Euthanasia and vulnerable groups. Belgium on a slippery slope?

In 2002, the Belgian Parliament adopted a law on euthanasia, making this medical practice legal if strict due care criteria have been met. Anno 2018, there is more than 15 years of experience with the implementation of this law. The slippery slope argument in the debate on euthanasia is by far the most common consideration presented against legalizing of euthanasia in end-of-life medical practice. The basic idea of a “slippery slope” is simple: even if the legalizing euthanasia can be a honorable answer to unbearable and endless suffering for some patients, it will surely lead to bad things, and it will be the first step on a downhill slope full of risks for abuse of such a law. In this presentation we will mainly focus on the empirical slippery slope argument, and more specifically based on Belgian data, we will explore whether supposedly vulnerable groups more frequently die from euthanasia after 15 years of experience. In short, if the Belgian experience tells us anything about the slippery slope, the available data seem to suggest that legalization of euthanasia leads to lower incidence of euthanasia in vulnerable groups as compared to the early adopters of this law, the high educated younger cancer patients.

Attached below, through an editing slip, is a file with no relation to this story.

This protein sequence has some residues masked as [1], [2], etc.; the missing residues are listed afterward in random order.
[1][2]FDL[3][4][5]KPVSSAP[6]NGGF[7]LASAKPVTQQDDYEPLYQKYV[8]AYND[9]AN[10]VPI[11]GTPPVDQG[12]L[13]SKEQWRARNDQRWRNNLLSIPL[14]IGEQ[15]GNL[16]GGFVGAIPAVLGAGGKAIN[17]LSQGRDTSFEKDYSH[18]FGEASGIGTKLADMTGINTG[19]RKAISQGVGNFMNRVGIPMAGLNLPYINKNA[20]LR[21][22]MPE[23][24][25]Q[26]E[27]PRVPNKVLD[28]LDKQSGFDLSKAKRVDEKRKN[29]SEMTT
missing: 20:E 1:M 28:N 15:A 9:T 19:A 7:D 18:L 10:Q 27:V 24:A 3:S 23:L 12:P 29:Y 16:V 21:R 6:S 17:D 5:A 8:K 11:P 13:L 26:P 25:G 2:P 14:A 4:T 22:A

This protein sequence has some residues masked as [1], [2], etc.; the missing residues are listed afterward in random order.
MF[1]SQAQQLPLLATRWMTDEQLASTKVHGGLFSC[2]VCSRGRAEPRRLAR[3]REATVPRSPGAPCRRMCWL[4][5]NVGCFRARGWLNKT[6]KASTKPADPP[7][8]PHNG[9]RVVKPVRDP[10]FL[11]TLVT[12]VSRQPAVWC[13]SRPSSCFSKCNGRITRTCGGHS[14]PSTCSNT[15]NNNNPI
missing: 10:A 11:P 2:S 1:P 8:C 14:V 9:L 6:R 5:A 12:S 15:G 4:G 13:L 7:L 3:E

Prof Luc Deliens has a PhD in Health Sciences and MSc in Sociology. Since 2000, he is Director of the End-of-Life Care Research Group, Vrije Universiteit Brussel & Ghent University, in Belgium ( He is currently a professor of Palliative Care Research at the Department of Medical Oncology at Ghent University and at the Department of Family Medicine and Chronic Care at the Vrije Universiteit Brussel. Between 2005 and 2014 he was also Professor of Public Health and Palliative Care at the EMGO Institute for Health and Care Research, VU University medical center in Amsterdam ( (link is external)) and founding chair of the Palliative Care Center of Expertise Amsterdam. He received several scientific awards and has published more than 400 papers and book chapters. His work has been supported by grants from the EU FP5 to FP7, FWO Research Foundation – Flanders, IWT the Flemish Government Agency for Innovation by Science and Technology, DWTC the Belgian Federal Ministry of Science Policy, VWS the Dutch Ministry of Public Health, ZONMW the Netherlands Organisation for Health Research and Development, the Research Fund of the VUB, King Baudouin Foundation and other leading medical and health charities. In 2009, he became the first member of the Royal Academy of Medicine of Belgium to represent palliative care and end-of-life care in the Academy. Internationally, he is the founding chair of the International Collaborative on End-of-Life Care Research (ICER), and Co-Chair of the European Association for Palliative Care research network (EAPC RN). He is advisor for many international journals, grants agencies and science foundations, e.g. the Swiss National Science Foundation, the Netherlands Organisation for Health Research and Development (ZONMW) and German Federal Ministry of Education and Research (BMBF).

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